Acute subdural haematoma - use of CT windows

Case contributed by Dr Ian Bickle


Diabetic amputee in a RTA one week previously. Altered sensorium.

Patient Data

Age: 65
Gender: Female

Thin right parietal acute subdural haematoma, causing sulcal effacement, but no mid line shift. The blood extends over the right side of the tentorium.

Thin right anterior parafalcine subdural haematoma.

Small amount of subarachnoid blood in the right parietal lobe close to the cerebral convexity.

No skull vault or fracture.

Case Discussion

An example of the value of thorough assesment of CT on both the routine window settings, but also manual review.

It is particularly important to manually window (as shown in second set of images) to remove the 'glare' from the bony skull on the brain window settings.   Any thin amount of acute subdural blood is then more easily identifiable.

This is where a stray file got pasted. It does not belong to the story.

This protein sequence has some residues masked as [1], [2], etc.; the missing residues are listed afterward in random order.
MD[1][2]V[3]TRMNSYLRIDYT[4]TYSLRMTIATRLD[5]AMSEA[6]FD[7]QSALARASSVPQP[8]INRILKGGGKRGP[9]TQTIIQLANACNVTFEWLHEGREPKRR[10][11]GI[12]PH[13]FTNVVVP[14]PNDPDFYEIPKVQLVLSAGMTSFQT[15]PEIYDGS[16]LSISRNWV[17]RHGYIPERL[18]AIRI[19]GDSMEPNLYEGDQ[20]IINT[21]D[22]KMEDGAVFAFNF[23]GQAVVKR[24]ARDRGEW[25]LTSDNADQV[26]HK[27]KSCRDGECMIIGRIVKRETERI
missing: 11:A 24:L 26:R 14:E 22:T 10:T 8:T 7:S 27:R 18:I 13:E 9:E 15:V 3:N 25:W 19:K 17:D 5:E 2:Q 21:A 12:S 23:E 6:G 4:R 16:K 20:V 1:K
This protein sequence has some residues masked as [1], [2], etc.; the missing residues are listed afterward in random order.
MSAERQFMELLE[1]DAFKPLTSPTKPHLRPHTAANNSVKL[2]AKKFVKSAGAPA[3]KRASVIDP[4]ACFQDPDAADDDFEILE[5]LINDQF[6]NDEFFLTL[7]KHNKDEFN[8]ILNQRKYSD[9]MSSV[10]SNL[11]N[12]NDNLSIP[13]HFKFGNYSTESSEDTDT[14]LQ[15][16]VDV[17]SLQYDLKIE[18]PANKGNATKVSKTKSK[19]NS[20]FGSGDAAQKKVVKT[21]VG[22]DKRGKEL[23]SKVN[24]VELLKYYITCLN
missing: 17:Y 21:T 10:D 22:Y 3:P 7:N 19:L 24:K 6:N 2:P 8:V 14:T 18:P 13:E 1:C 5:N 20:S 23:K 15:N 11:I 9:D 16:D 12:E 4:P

The sulcal effacement from the mass effect is visible on the routine brain windows, but identification is so much easier with the manual windowing.

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Case information

rID: 45541
Case created: 29th May 2016
Last edited: 4th Feb 2018
Inclusion in quiz mode: Included

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